Low-code connector development
Airbyte’s low-code framework enables you to build source connectors for REST APIs by modifying boilerplate YAML files.
What connectors can I build using the low-code framework?
Refer to the REST API documentation for the source you want to build the connector for and answer the following questions:
Does the REST API documentation show which HTTP method to use to retrieve data, and that the response is a JSON object?
Do the queries return data synchronously?
Does the API support any of the following pagination mechanisms:
- Offset count passed either by query params or request header
- Page count passed either by query params or request header
- Cursor field pointing to the URL of the next page of records
Does the API support any of the following authentication mechanisms:
Does the API support static schema?
Does the endpoint have a strict rate limit? Throttling is not supported, but the connector can use exponential backoff to avoid API bans in case it gets rate limited. This can work for APIs with high rate limits, but not for those that have strict limits on a small time-window.
Are the following features sufficient:
Feature Support Resource type Collections
Sync mode Full refresh
Schema discovery Static schemas Stream slicing Datetime, lists, parent-resource id Record transformation Field selection
Error detection From HTTP status code
From error message
Backoff strategies Exponential
Derived from headers
If the answer to all questions is yes, you can use the low-code framework to build a connector for the source. If not, use the Python CDK.
- An API key for the source you want to build a connector for
- Python >= 3.9
Overview of the process
To use the low-code framework to build an REST API Source connector:
- Generate the API key for the source you want to build a connector for
- Set up the project on your local machine
- Set up your local development environment
- Update the connector spec and configuration
- Update the connector definition
- Test the connector
- Add the connector to the Airbyte platform
Configuring the YAML file
The low-code framework involves editing a boilerplate YAML file. The general structure of the YAML file is as follows:
<key-value pairs defining objects which will be reused in the YAML connector>
<list stream definitions>
<definition of connection checker>
The following table describes the components of the YAML file:
|Indicates the framework version|
|Describes the objects to be reused in the YAML connector|
|Lists the streams of the source|
|Describes how to test the connection to the source by trying to read a record from a specified list of streams and failing if no records could be read|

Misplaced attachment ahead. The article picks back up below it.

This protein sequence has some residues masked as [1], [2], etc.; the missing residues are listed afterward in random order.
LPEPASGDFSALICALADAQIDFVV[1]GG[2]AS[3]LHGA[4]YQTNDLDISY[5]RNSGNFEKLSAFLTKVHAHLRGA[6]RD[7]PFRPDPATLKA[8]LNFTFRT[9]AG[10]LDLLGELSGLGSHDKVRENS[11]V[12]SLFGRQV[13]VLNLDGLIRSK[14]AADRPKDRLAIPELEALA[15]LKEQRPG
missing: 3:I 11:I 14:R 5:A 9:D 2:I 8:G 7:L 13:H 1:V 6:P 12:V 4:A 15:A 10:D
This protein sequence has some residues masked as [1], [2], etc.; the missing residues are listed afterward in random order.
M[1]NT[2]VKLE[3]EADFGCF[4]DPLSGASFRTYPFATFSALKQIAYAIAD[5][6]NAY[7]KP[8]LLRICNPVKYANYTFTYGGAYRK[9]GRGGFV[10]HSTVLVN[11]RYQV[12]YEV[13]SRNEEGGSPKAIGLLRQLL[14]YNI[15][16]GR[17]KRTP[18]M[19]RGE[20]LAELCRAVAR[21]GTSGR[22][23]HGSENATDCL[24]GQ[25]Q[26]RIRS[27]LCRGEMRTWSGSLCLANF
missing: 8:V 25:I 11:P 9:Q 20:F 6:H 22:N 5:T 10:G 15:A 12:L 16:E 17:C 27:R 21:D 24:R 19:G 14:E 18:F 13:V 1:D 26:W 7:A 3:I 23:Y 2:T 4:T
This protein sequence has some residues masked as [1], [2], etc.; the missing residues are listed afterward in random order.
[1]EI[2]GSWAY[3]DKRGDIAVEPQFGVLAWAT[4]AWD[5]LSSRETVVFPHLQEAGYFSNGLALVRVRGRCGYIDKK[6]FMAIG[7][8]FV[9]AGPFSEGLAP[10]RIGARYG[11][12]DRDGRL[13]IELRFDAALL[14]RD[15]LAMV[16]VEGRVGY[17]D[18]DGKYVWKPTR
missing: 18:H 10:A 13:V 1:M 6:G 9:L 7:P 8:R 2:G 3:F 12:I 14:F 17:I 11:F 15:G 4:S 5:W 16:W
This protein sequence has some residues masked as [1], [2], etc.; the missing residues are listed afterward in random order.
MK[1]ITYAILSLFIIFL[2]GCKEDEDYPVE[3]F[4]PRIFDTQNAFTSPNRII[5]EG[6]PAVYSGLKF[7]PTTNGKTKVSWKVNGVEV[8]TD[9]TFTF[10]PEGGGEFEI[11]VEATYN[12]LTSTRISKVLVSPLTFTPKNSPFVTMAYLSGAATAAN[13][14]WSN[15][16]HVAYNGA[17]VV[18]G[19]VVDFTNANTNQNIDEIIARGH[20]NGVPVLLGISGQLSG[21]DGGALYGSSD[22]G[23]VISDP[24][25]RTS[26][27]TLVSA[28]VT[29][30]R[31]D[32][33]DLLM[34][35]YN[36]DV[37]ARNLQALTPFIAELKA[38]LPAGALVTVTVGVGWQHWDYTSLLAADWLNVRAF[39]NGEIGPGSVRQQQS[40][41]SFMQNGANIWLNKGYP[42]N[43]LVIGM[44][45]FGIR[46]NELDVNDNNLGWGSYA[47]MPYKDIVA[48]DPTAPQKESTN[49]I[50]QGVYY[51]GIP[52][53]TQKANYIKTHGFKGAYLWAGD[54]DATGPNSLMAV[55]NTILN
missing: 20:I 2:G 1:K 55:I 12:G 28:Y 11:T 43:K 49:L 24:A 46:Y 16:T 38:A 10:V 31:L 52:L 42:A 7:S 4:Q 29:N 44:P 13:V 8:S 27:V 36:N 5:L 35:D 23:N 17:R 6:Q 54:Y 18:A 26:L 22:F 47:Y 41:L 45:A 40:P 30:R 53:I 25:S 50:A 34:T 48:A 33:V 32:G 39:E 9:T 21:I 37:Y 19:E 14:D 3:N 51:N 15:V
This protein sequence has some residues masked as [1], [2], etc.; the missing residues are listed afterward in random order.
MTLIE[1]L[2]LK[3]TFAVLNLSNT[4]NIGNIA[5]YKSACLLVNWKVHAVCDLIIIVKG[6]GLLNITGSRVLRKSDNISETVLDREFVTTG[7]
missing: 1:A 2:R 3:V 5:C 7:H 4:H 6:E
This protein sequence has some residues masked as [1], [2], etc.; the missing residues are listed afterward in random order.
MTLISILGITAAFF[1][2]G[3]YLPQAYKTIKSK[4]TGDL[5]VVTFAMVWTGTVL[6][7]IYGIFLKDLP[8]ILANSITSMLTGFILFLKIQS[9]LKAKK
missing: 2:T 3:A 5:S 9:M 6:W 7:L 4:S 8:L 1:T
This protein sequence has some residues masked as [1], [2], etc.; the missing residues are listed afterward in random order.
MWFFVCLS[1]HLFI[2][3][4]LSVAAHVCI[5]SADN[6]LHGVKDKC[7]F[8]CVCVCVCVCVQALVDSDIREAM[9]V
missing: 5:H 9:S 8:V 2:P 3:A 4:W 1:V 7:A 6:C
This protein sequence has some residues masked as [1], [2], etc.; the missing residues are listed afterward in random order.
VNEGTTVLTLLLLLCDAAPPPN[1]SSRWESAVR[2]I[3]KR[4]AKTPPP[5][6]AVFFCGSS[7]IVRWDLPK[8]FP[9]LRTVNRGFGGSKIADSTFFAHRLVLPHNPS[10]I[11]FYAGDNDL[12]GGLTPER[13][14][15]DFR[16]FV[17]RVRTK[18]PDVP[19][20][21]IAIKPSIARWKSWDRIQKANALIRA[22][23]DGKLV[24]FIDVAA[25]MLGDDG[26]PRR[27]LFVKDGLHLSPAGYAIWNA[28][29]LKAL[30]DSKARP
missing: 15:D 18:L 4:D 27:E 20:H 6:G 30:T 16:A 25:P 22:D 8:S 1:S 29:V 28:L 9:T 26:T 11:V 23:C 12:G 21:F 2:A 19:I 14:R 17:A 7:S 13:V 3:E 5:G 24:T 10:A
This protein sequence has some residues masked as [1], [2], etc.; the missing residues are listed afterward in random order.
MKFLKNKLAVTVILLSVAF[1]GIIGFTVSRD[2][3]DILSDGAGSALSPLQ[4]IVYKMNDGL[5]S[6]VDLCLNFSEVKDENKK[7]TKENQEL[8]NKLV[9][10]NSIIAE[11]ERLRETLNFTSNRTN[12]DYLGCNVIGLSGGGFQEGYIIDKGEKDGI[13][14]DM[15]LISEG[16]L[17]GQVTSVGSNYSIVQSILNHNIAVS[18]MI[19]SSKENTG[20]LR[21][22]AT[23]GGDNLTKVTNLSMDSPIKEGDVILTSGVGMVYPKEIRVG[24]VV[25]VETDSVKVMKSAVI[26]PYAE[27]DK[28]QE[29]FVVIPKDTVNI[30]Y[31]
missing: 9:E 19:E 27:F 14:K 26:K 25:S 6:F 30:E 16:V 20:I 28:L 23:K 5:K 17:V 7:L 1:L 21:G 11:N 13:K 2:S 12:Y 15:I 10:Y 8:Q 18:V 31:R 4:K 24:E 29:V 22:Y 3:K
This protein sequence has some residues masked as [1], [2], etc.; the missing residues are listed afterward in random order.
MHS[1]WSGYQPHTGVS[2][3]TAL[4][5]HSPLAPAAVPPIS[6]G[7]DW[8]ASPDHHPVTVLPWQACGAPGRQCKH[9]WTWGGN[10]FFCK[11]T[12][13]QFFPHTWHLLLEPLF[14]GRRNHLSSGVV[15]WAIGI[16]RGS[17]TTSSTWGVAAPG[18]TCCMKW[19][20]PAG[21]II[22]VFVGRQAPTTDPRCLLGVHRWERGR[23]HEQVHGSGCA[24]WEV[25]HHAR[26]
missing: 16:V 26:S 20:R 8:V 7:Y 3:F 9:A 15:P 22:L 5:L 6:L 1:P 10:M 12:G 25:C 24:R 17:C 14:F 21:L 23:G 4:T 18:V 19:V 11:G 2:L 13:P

Streams define the schema of the data to sync, as well as how to read it from the underlying API source. A stream generally corresponds to a resource within the API. They are analogous to tables for a relational database source.
For each stream, configure the following components:
|Name||Name of the stream|
|Primary key (Optional)||Used to uniquely identify records, enabling deduplication. Can be a string for single primary keys, a list of strings for composite primary keys, or a list of list of strings for composite primary keys consisting of nested fields|
|Schema||Describes the data to sync|
|Data retriever||Describes how to retrieve data from the API|
|Requester||Describes how to prepare HTTP requests to send to the source API and defines the base URL and path, the request options provider, the HTTP method, authenticator, error handler components|
|Pagination||Describes how to navigate through the API's pages|
|Record Selector||Describes how to extract records from a HTTP response|
|Stream Slicer||Describes how to partition the stream, enabling incremental syncs and checkpointing|
|Cursor field||Field to use as stream cursor. Can either be a string, or a list of strings if the cursor is a nested field.|
|Transformations||A set of transformations to be applied on the records read from the source before emitting them to the destination|
|Checkpoint interval||Defines the interval, in number of records, at which incremental syncs should be checkpointed|
This section a tutorial that will guide you through the end-to-end process of implementing a low-code connector.
- Getting started
- Creating a source
- Installing dependencies
- Connecting to the API
- Reading data
- Incremental reads
For examples of production-ready config-based connectors, refer to: